Dozen sickened at New Jersey postal annex amid report of sweet odor

An ambulance blends in with mail trucks after the evacuation of a postal annex in Hamilton, New Jersey.

Story highlights

  • Those who fell ill are being treated at the site and are improving, the mayor of Hamilton, New Jersey, says
  • Tests come back negative for biohazards, gases and chemicals, mayor says
  • A U.S. postal annex was evacuated after a call about a carrier passing out, a spokesman says

(CNN)A dozen people felt dizzy, lightheaded and nauseated at a postal annex in western New Jersey on Friday, sicknesses that authorities haven't been able to explain yet.

The first sign of trouble came around 9:50 a.m., with an emergency call about a man who was not feeling well, Hamilton, New Jersey, Mayor Kelly Yeade said. Hamilton police Lt. Richard Mastropolo said the man was a mail carrier who had passed out.
    First responders arrived and found that 12 people weren't feeling well, Yeade said. They were stable and improving early Friday afternoon after being evaluated and treated at the site, with the Hamilton mayor saying their hydration and blood pressure will continue to be monitored.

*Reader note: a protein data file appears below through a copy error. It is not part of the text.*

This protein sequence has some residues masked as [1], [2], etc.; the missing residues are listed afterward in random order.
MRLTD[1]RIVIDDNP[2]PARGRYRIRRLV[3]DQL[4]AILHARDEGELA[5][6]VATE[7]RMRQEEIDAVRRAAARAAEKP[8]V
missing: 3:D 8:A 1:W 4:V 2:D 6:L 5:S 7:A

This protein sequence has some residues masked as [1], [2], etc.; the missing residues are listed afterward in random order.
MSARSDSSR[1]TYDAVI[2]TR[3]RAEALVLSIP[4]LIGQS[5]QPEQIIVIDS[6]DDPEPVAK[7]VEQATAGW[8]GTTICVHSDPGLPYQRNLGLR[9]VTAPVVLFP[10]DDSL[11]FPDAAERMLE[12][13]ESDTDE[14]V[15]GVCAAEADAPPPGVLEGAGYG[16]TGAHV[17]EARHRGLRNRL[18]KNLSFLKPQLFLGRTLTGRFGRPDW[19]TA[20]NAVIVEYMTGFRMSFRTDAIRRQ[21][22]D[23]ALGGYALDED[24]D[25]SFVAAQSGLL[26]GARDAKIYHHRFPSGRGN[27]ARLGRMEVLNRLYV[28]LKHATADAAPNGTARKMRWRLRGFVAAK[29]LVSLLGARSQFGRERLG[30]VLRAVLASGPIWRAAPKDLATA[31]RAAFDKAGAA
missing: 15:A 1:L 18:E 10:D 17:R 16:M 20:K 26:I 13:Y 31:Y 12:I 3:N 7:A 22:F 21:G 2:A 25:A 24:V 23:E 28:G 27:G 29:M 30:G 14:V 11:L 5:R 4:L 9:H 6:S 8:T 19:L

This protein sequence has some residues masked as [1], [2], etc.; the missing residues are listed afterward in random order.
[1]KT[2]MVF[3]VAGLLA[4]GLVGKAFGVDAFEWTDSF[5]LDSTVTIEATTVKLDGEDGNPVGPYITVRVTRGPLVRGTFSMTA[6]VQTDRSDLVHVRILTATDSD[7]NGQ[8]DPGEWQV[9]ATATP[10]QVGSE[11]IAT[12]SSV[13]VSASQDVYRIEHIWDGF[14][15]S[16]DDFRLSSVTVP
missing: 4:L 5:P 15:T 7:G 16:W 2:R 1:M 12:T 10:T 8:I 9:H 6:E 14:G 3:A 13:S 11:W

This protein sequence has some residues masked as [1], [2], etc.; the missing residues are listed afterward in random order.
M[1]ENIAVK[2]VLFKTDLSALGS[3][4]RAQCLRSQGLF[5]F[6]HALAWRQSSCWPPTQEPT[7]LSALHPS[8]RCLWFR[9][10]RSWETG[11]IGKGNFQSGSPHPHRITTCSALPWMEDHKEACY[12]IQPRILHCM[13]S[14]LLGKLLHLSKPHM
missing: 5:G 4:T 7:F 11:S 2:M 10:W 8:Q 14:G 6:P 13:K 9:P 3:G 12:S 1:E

Why did they get sick, and how serious is it? Those are the big questions.
    The best clue may be a distinctive odor around the annex and postal carrier hub on U.S. Highway 130 in Hamilton, a township near Trenton just a few miles from Pennsylvania. U.S. Postal Service spokesman Raymond Daiutolo Sr. characterized it as "sweet," and Yeade said workers called it "syrupy."
    A hazardous materials team has joined police at the site.
    So far, according to the Hamilton mayor, tests have come back negative for biological hazards. U.S. Postal Service inspector Reggie Wade added that sweeps of the building, which was evacuated, didn't reveal any dangerous gas or chemical.
    That investigation, though, isn't done.
      Mail carriers already out on their routes have been told they can come back to the postal hub if they feel ill, though they are not required to return. And local authorities "have reached out to state haz-mat to be very thorough" as they comb through the area, Yeade said.
      "It's an ongoing investigation, and we're not exactly sure what occurred," Wade said. "So we just want to check all vehicles, all the mail, just to be sure."